|| Home. | Universe Galaxies And Stars Archives. | |
|| Universe | Big Bang | Galaxies | Stars | Solar System | Planets | Hubble Telescope | NASA | Search Engine ||
Planetary Society Pushes on With Solar Sail.
August 23, 2001
Discovery Brings Expedition Two Home to Earth
Astronomer Fred Hoyle Passes Away
Planetary Society Pushes on With Solar Sail
Launch Delayed for New Japanese Rocket
DISCOVERY BRINGS EXPEDITION TWO HOME TO EARTH
The Space Shuttle Discovery landed safely at Cape Canaveral, Florida on Wednesday, ending a 12-day mission as well as Expedition Two's 167 days on board the International Space Station. The shuttle was originally supposed to land on Tuesday, but a rainshower encouraged controllers to push the landing back a day. Expedition Three, now firmly moved into their new home in space, began preparations to receive a Progress 5 cargo module which is expected to arrive on Thursday morning.
visit NASA pages
Related Books: visit books l
ASTRONOMER FRED HOYLE PASSES AWAY
English Astronomer Sir Fred Hoyle, who coined the term "Big Bang", died on Monday at the age of 86. Despite coming up with the phrase during one of his astronomy lectures in the 1950s, Hoyle never bought into the theory, becoming one of the last supporters of the steady state theory of the universe. His research helped demonstrate that heavy elements were the product of fusion in stars, and he was a promoter of the theory of "panspermia" - that life on Earth might have been seeded by dust from space.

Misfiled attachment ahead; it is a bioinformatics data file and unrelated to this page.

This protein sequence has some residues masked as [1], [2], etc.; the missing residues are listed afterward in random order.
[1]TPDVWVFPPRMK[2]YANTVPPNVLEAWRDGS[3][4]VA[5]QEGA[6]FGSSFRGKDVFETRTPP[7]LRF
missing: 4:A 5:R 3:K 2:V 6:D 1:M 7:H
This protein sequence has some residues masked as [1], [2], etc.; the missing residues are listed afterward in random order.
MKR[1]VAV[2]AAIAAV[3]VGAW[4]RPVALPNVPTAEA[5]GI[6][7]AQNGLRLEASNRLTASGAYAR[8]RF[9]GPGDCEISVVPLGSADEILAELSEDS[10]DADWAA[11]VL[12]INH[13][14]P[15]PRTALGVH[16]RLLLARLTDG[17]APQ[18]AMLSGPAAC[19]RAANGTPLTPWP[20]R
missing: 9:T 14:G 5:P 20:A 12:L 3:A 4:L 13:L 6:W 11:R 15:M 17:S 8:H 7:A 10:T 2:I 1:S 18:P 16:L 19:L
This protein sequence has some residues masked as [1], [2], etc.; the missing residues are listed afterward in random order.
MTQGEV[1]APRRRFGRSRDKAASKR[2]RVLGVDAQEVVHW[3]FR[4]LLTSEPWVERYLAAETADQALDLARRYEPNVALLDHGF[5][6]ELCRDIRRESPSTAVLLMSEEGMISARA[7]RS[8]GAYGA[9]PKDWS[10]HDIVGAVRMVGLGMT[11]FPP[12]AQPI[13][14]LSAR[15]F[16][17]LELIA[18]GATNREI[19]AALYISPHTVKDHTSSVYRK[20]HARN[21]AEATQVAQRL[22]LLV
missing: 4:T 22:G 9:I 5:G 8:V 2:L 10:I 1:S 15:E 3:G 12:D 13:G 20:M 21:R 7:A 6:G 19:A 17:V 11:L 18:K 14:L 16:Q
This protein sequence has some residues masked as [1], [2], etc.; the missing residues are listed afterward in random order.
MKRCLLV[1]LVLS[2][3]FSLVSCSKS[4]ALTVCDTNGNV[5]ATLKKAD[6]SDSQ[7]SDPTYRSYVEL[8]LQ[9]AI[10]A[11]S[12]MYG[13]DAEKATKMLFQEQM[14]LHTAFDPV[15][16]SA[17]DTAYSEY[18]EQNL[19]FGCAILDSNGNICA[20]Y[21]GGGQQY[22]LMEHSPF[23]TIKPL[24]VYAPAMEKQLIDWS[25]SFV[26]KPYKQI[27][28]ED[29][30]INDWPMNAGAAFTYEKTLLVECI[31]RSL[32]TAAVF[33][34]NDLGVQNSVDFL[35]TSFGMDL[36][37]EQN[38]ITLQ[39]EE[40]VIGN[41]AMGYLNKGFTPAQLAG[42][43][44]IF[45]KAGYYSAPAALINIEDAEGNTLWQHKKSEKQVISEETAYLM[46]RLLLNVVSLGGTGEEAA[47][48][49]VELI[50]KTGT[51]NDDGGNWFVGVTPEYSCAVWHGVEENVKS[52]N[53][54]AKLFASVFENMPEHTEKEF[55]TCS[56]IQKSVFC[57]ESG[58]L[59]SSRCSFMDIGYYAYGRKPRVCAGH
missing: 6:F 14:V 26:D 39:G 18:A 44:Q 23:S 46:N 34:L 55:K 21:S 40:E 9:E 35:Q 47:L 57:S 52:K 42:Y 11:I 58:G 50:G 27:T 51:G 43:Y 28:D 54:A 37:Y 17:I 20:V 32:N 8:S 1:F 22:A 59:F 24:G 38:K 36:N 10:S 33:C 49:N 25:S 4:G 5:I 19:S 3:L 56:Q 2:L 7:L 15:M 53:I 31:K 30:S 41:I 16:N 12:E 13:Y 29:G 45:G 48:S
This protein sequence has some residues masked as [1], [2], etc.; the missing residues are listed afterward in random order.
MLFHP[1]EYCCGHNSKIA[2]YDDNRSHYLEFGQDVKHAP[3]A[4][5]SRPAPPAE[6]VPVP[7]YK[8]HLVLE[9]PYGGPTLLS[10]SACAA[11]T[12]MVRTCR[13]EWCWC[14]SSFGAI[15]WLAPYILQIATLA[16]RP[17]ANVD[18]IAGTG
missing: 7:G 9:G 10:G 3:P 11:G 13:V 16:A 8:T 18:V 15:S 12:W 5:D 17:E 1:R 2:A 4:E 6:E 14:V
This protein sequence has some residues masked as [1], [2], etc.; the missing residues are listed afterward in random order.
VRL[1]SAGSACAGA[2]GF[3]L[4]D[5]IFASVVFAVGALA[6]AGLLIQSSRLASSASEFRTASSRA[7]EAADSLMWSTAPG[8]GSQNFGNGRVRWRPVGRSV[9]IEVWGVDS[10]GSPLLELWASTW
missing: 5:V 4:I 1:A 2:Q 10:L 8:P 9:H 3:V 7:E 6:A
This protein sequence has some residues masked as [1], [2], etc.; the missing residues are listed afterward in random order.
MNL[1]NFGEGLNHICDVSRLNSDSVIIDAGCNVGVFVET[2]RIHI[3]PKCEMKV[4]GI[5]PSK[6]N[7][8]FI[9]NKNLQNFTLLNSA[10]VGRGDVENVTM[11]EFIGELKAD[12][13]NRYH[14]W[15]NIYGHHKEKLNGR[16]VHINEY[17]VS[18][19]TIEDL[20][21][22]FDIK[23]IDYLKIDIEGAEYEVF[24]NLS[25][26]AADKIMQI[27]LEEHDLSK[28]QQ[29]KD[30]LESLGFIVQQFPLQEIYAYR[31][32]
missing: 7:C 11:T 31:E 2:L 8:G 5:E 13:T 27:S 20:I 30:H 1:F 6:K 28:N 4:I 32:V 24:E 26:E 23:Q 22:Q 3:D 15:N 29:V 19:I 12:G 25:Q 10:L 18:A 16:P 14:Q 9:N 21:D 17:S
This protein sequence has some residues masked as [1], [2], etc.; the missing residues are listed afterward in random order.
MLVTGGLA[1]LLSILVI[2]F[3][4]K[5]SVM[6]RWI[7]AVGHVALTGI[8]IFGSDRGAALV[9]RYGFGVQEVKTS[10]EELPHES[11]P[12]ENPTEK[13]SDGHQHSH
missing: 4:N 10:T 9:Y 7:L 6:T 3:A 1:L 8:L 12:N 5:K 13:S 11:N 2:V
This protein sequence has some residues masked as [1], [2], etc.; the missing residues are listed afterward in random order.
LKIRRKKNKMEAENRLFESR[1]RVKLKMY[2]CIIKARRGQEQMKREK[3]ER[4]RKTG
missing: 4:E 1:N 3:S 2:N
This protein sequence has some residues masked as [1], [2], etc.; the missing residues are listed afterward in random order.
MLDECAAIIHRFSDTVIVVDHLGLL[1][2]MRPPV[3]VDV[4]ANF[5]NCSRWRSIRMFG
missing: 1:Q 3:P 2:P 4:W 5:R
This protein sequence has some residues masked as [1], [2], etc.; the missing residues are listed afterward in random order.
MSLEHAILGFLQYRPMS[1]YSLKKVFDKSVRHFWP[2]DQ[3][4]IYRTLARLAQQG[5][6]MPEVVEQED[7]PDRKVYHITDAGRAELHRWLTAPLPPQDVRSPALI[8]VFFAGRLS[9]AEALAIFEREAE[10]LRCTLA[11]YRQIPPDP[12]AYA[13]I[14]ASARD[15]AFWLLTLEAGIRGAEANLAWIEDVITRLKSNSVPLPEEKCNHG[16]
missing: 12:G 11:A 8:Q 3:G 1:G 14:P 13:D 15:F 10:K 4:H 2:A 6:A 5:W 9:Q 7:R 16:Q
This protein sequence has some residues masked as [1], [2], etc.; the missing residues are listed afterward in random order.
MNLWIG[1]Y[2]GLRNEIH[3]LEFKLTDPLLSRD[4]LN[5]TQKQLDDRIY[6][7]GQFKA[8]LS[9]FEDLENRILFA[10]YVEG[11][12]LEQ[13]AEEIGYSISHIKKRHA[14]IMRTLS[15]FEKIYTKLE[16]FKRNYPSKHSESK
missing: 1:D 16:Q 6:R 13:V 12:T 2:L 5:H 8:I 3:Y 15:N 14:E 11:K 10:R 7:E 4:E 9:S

PLANETARY SOCIETY PUSHES ON WITH SOLAR SAIL
Despite the loss of their earlier prototype solar sail on a botched rocket launch, the Planetary Society is making plans to move ahead anyway with a full test of their 8-sided sail. Scheduled to launch in early 2002, the craft will be carried into orbit on board a converted Russian intercontinental ballistic missile, from a submarine in the Barents Sea. The society believes they have determined and corrected the mistake that doomed the failed launch - low thrust from the third rocket stage stopped the payload from separating.
LAUNCH DELAYED FOR NEW JAPANESE ROCKET
The first launch of Japan's new H-2A rocket, originally scheduled for this weekend, has been pushed back until August 28. This is the second major delay for the rocket, as it was postponed in February because of engine problems. The future of the Japanese space industry may very well rest on the success of the H-2A, as it follows two previously unsuccessful prototype rocket launches, and the new reformist government is looking for opportunities to cut spending.
Universe - Galaxies and Stars: Links and Contacts
|| GNU License | Contact | Copyright | WebMaster | Terms | Disclaimer | Top Of Page. ||